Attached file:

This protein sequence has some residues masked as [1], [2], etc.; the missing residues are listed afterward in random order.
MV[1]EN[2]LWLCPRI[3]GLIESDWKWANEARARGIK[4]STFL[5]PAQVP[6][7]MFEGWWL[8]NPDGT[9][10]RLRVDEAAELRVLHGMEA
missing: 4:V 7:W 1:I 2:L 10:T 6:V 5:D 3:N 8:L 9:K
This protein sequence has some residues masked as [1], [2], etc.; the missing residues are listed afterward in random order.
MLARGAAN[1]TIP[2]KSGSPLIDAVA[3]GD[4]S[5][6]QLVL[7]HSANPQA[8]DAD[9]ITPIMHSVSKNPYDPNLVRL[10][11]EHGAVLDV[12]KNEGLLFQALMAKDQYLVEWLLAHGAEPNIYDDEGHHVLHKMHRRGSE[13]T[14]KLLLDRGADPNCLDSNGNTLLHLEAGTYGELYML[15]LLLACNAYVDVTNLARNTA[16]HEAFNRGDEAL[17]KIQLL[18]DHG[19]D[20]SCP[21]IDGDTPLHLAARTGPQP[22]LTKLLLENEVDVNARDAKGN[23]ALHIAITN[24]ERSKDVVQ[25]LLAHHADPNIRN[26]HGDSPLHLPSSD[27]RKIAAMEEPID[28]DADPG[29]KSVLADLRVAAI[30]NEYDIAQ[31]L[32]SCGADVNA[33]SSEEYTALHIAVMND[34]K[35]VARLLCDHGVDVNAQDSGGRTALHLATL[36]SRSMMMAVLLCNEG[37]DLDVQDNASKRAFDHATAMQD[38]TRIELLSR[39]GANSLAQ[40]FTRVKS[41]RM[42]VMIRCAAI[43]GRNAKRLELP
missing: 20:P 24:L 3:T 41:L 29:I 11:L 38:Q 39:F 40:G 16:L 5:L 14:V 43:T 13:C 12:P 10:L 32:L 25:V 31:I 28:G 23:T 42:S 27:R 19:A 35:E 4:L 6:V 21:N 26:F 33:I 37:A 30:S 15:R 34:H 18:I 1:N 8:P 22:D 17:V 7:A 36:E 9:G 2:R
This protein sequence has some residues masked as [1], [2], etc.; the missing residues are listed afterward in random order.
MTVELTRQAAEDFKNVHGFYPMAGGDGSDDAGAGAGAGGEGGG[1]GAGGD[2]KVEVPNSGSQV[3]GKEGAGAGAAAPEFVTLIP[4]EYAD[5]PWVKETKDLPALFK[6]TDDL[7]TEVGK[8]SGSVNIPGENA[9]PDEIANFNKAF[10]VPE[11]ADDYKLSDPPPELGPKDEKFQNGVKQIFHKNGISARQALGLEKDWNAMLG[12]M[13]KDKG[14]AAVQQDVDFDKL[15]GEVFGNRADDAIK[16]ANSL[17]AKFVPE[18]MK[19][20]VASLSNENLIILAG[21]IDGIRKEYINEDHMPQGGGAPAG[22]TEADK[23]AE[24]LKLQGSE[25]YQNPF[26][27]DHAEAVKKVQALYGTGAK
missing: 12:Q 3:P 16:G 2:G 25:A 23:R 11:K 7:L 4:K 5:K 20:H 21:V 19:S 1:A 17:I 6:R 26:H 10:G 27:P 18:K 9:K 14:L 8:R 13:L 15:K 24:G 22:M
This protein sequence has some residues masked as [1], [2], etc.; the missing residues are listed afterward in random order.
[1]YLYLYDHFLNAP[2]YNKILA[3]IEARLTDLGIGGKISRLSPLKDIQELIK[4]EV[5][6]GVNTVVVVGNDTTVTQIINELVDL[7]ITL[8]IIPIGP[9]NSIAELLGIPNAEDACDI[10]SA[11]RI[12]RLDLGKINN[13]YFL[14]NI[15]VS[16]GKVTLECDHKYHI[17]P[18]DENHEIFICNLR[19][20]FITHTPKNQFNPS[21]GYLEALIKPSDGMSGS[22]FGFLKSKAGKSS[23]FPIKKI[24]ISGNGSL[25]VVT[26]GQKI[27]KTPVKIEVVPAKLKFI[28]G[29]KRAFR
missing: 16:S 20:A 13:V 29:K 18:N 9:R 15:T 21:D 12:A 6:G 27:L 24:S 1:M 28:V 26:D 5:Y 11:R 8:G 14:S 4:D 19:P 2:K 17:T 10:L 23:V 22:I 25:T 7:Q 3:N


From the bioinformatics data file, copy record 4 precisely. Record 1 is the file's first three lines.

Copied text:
This protein sequence has some residues masked as [1], [2], etc.; the missing residues are listed afterward in random order.
[1]YLYLYDHFLNAP[2]YNKILA[3]IEARLTDLGIGGKISRLSPLKDIQELIK[4]EV[5][6]GVNTVVVVGNDTTVTQIINELVDL[7]ITL[8]IIPIGP[9]NSIAELLGIPNAEDACDI[10]SA[11]RI[12]RLDLGKINN[13]YFL[14]NI[15]VS[16]GKVTLECDHKYHI[17]P[18]DENHEIFICNLR[19][20]FITHTPKNQFNPS[21]GYLEALIKPSDGMSGS[22]FGFLKSKAGKSS[23]FPIKKI[24]ISGNGSL[25]VVT[26]GQKI[27]KTPVKIEVVPAKLKFI[28]G[29]KRAFR
missing: 16:S 20:A 13:V 29:K 18:N 9:R 15:T 21:D 12:A 6:G 27:L 24:S 1:M 28:V 26:D 5:Y 11:R 8:G 14:S 4:D 19:P 2:K 17:T 10:L 23:V 22:I 25:T 7:Q 3:N